Although most of my photography is black and white, I have in the past taken a few color shots. This one in The Photo of The Week is a scene of a mother and her child walking down a back road surrounded by autumn colors. Date taken?? Mid 60’s..where?? in Minnesota.
In this modern age of instant gratification whether it be something we buy on impulse with a credit card or a digital photograph we take and see instantly, life passes us by quickly and we tend to forget those things we thought were important a few minutes ago.
While this blog is intended to improve your photographic abilities, I just want to take a few minutes here to remind you to grasp and keep those things that are important to you right now.
How often do we look at “old pictures” found in trunks, shoe boxes and envelopes that were taken 50-75 or maybe even 100 years ago…and let them bring back memories of past things in your life–the photo of your parent’s wedding 50 years ago…or a photo of your grandfather who served in World War I dressed in his uniform?
I am spending some of my spare time going through boxes of photographs and negatives of “stuff” I have taken and saved over the past 50 plus years. My concern with today’s digital photography is that photos of family histories will be wiped out because we hever had prints made, or we merely left everything on a memory card or transferred to a disk or maybe left it on the computer’s hard drive…until it crashed.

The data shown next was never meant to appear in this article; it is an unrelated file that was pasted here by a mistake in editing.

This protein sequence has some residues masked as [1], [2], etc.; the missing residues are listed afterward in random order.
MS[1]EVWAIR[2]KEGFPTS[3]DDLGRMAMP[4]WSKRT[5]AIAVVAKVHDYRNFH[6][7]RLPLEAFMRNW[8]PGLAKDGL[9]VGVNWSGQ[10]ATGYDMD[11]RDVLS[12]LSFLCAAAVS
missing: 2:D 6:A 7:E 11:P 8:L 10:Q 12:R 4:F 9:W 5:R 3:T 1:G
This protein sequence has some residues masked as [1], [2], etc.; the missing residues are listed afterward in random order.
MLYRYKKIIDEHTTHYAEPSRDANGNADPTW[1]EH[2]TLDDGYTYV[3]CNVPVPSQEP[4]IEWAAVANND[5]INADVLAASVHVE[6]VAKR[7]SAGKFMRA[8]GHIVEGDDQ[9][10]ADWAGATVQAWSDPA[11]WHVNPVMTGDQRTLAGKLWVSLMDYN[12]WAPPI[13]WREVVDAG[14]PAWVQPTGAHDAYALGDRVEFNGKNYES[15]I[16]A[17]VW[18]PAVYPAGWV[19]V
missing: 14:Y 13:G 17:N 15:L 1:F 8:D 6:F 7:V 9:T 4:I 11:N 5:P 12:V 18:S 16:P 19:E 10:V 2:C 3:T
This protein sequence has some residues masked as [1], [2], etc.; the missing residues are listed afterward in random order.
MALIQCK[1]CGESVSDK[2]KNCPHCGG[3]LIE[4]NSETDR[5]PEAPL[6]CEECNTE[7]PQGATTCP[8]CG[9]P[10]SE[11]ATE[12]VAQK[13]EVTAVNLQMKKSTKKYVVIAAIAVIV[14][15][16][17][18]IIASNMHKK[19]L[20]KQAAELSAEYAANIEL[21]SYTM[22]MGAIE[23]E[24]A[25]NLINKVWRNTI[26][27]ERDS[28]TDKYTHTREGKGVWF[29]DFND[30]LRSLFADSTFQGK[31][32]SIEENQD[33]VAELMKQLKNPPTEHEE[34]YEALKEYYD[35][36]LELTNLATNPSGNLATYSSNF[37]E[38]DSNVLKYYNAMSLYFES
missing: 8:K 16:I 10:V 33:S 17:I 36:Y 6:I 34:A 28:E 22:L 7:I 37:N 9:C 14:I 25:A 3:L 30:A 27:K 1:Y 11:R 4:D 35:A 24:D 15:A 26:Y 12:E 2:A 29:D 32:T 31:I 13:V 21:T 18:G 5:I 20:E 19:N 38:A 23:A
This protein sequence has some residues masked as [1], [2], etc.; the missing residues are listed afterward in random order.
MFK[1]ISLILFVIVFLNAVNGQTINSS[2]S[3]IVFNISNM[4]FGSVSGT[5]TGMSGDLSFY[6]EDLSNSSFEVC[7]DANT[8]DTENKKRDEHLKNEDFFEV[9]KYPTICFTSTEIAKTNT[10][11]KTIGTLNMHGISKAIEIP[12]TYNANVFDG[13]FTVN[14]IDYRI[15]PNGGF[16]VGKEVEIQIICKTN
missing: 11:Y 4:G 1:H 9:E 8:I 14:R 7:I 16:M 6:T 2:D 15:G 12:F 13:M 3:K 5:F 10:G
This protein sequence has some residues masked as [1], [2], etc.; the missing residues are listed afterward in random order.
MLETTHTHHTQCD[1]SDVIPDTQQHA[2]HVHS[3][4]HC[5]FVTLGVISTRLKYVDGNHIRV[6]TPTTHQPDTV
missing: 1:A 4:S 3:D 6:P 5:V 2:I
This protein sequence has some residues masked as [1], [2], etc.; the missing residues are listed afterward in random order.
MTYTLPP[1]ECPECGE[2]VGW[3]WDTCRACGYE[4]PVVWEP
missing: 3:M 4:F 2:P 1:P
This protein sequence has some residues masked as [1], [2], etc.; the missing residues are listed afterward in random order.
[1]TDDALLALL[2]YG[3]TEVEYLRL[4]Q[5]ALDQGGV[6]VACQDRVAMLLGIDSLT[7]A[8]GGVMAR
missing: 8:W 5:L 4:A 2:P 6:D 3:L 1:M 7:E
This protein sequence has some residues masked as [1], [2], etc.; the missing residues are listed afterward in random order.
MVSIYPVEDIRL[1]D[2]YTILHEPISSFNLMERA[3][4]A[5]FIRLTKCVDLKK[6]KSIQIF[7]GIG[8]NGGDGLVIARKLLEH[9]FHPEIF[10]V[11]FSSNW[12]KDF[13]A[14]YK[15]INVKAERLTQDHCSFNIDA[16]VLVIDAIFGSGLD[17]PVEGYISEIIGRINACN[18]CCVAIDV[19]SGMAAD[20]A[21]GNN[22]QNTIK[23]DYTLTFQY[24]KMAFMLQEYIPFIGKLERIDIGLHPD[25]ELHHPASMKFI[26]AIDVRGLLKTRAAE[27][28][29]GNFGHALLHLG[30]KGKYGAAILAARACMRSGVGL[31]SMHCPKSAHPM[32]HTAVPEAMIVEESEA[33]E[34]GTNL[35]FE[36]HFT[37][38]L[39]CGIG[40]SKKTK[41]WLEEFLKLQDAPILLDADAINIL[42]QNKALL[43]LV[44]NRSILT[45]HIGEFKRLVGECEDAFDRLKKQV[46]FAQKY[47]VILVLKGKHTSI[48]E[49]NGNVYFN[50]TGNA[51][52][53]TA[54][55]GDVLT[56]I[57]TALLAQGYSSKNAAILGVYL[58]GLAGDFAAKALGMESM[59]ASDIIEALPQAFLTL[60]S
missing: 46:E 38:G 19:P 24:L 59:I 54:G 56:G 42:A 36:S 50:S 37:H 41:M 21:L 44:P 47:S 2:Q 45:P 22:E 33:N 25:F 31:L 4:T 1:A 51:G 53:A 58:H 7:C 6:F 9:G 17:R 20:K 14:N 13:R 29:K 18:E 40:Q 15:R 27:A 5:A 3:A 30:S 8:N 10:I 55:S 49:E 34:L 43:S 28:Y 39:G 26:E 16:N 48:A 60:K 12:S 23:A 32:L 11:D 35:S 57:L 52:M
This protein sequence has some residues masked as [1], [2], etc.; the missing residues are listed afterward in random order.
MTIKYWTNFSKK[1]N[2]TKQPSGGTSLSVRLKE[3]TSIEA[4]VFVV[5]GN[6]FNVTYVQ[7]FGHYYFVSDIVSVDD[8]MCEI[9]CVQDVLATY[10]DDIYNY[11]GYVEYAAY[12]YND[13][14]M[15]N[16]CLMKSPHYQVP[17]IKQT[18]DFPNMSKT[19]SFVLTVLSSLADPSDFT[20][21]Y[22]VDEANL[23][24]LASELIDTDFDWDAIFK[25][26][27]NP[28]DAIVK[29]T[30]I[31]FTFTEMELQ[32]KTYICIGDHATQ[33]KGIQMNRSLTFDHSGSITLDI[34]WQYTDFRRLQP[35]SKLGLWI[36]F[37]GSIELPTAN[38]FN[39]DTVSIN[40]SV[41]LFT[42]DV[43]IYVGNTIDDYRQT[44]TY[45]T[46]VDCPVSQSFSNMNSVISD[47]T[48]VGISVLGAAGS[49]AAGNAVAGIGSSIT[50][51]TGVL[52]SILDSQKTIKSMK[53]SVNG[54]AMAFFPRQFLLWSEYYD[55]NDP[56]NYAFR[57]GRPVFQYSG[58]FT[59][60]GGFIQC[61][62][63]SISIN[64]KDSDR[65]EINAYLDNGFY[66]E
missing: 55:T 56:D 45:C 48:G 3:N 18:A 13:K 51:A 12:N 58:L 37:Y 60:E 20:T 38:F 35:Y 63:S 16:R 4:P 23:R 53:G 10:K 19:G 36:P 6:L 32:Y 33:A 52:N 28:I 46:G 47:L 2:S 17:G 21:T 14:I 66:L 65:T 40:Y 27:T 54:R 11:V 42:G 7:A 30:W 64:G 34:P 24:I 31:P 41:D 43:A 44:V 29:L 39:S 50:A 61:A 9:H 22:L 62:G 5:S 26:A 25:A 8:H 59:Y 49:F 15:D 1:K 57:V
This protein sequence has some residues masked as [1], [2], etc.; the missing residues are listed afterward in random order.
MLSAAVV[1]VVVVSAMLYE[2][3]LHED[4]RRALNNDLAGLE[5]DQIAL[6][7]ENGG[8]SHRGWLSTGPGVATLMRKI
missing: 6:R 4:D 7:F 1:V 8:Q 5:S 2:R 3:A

I really don’t believe that 15 or 20 years from now..or even 50…we will be able to access the photos we are taking and saving on memory devices today. The technology is moving so fast that we will be unable to retrieve these…unless you have prints made now of the photos you want to cherish later…and keep as family keepsakes.
These days many young couples who are getting married have photographers who take the photos, and then hand them a cd…and let them make their own prints. How many really do?
Have prints made now…or make them yourself even if you think you might not want to keep them or they may be gone forever. We may become the lost generations when it comes to family photographic memories years from now.
The photograph with this blog is one I took probably 45 years ago but never made a print…but I had the negative and discovered it going through my “stuff.” It is one of my son taking along a wooded road on an autumn day leaning against a brick wall. You can see the sun shining through the colored leaves…and all the leaves on the ground.
If I had taken this photograph digitally only 20 years ago, I probably would not be able to look at it today or make a print of it. Today I can.